Depression affects many young Australians and can have a serious impact on personal development and wellbeing. It is important that students are able to recognise some of the signs and symptoms of depression, both in themselves and friends, and feel comfortable seeking further support when required.
Feelings of sadness, guilt, irritability or even worthlessness are something most people experience at some point. However, when these feelings are present for most of the day, every day for at least two weeks and interfere in daily functioning (such as work, school or sport commitments), then this is considered clinical depression. Depression often results in impaired sleeping patterns and appetite, diminished interest in daily activities and general fatigue. Although sometimes triggered by life events, such as bullying or the breakup of a relationship, depression can often occur without any obvious reason or trigger. Severe depression may result in suicidal thoughts.
Non-melancholic depression, also known as major or clinical depression, is the most common form of depressions. Clinical depression often occurs in response to psychological factors, such as experiencing a series of stressful events, but may not resolve once these issues have been resolved. As non-melancholic depression does not have any defining symptoms (such as psychotic features or impaired mental functioning) it may be difficult to diagnose. Other forms of depression include melancholic depression, which is typically more severe than a non-melancholic depression, and psychotic depression. Melancholic depression is thought to be more strongly influenced by biological factors than non-melancholic depression, affecting around 1-2% of the general population. Psychotic depression, which presents with psychotic features, is relatively uncommon. Depression can often co-occur with other anxiety and substance abuse disorders.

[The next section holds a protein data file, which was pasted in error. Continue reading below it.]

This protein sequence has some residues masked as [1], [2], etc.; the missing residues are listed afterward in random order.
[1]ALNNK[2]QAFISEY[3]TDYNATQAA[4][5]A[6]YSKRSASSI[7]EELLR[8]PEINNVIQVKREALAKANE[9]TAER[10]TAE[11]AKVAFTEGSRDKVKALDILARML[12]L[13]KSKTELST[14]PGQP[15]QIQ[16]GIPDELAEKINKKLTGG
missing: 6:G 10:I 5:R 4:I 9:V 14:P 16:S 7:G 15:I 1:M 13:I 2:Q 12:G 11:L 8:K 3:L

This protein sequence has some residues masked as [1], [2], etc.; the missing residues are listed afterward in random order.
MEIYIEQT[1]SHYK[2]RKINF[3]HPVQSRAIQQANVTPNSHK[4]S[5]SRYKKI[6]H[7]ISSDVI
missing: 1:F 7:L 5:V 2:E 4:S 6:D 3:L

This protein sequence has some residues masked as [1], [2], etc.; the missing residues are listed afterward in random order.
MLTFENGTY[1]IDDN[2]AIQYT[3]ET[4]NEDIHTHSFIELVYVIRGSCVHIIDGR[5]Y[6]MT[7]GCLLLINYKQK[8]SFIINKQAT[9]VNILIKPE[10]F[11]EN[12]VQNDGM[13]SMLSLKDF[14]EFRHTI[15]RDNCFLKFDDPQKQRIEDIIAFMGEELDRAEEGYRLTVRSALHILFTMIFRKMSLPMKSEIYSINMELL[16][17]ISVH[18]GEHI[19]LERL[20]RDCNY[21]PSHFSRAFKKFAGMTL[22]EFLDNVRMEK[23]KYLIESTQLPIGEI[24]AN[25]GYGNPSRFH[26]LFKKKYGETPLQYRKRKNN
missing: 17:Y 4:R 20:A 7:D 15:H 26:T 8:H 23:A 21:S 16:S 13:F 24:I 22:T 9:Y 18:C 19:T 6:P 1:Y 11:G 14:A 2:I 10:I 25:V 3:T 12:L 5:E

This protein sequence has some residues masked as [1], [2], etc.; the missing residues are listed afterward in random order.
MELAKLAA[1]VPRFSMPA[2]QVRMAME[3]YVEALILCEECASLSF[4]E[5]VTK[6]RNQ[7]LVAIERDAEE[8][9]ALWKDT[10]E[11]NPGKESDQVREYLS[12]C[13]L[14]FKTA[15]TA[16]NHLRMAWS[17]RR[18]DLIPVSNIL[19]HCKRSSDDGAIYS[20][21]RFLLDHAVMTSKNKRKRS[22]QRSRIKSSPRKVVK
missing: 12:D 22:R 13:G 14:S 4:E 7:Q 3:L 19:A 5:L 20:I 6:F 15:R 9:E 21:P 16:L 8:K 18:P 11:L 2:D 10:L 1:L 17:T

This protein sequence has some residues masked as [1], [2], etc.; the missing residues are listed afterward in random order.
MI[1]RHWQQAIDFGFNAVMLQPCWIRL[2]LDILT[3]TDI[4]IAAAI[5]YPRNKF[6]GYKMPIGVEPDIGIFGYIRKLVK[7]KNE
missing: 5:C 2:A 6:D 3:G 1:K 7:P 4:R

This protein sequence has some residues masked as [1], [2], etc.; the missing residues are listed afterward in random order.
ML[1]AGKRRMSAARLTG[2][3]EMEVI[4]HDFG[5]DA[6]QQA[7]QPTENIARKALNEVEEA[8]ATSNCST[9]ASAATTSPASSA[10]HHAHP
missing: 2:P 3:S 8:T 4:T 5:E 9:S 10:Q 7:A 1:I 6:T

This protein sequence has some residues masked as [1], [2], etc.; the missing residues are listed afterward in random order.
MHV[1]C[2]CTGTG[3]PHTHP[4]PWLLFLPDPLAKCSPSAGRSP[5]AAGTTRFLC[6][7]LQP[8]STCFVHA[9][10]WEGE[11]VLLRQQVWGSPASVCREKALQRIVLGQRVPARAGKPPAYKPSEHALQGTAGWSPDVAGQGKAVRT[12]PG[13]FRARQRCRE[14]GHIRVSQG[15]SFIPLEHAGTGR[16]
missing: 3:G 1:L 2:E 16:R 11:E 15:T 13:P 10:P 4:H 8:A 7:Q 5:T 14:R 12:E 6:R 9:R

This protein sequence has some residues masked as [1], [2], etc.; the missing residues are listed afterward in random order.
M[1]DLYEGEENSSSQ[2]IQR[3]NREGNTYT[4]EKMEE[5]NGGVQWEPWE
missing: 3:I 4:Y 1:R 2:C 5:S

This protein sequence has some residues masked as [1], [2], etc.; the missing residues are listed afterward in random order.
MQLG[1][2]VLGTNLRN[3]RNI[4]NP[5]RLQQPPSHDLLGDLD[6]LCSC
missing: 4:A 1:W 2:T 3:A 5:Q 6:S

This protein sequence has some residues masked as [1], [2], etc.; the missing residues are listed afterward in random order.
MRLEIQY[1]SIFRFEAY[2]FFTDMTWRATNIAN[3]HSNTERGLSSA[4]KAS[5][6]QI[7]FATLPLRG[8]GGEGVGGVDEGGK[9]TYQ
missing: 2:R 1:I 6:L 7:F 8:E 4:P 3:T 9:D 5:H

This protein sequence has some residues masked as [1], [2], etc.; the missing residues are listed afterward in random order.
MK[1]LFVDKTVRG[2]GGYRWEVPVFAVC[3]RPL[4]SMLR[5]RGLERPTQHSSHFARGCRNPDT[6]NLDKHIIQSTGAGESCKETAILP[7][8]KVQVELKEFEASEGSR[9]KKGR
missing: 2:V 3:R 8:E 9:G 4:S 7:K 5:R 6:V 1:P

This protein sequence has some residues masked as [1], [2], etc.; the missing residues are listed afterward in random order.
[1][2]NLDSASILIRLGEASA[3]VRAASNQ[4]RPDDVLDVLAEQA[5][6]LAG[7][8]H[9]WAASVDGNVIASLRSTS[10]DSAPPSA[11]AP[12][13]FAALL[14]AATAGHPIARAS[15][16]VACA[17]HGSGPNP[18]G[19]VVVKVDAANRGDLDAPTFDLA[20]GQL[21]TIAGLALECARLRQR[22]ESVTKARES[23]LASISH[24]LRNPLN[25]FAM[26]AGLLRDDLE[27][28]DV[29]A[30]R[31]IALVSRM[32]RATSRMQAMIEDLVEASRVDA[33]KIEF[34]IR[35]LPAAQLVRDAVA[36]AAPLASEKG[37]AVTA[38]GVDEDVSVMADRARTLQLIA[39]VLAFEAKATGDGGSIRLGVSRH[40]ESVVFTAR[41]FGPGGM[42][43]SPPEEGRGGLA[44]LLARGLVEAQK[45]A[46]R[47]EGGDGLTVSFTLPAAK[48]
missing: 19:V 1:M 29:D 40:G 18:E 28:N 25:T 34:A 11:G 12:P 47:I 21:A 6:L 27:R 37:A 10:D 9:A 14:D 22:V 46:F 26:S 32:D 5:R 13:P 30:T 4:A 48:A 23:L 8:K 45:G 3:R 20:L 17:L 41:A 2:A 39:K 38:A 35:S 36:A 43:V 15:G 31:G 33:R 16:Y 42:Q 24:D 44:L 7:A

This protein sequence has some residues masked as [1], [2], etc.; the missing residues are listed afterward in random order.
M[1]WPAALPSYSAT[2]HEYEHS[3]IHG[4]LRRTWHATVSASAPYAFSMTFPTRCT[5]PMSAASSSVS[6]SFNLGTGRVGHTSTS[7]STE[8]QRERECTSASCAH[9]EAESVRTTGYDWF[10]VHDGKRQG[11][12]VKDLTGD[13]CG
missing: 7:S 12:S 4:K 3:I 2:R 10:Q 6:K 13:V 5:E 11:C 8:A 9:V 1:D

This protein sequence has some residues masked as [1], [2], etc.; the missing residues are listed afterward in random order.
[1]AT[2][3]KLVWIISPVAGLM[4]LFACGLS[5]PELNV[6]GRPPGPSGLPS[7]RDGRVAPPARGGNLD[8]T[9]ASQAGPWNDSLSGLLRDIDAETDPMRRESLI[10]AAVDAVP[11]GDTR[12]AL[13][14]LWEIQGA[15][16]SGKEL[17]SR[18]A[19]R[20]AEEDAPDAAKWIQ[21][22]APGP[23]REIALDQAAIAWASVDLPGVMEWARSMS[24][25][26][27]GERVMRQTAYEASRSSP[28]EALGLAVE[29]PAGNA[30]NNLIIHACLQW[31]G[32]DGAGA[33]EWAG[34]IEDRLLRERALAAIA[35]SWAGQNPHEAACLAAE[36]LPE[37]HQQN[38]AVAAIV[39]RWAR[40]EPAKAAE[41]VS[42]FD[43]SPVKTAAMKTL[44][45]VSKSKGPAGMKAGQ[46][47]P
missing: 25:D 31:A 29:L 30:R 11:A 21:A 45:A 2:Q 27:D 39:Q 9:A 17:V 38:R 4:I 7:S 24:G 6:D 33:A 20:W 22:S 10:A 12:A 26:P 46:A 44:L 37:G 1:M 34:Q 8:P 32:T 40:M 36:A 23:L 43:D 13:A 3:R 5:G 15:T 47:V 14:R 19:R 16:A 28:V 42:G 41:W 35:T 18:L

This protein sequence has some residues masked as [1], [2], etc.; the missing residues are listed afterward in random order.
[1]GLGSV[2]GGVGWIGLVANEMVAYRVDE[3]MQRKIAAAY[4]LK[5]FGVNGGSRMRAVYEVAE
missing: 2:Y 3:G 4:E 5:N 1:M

Depression has a range of symptoms, and people may not experience all of these symptoms. However, some common ones are:
Learning how to manage stressful situations and recognising when to seek help, either personally or for friend or relative, are important tools enabling students to manage and possibly prevent depression. Stress management and coping techniques such as meditation and increased physical activity can be valuable ways to minimise the risk of developing depression. These techniques are a starting point for helping reduce the impact of depression in high school students. If a student is experiencing many or even a few of the symptoms associated with depression, it may be important to seek medical advice. Visiting a local GP is often advisable, who can then work out the best course of treatment. This may involve counselling or therapy, such as cognitive behavioural therapy (CBT), or in some circumstances medications such as selective serotonin reuptake inhibitors (SSRIs), tricyclics (TCAs) or irreversible Monoamine Oxidase Inhibitors (MAOIs) or others may be recommended.
The following fact sheets and resources from the ReachOut.com youth site may assist a young person who might be experiencing depression: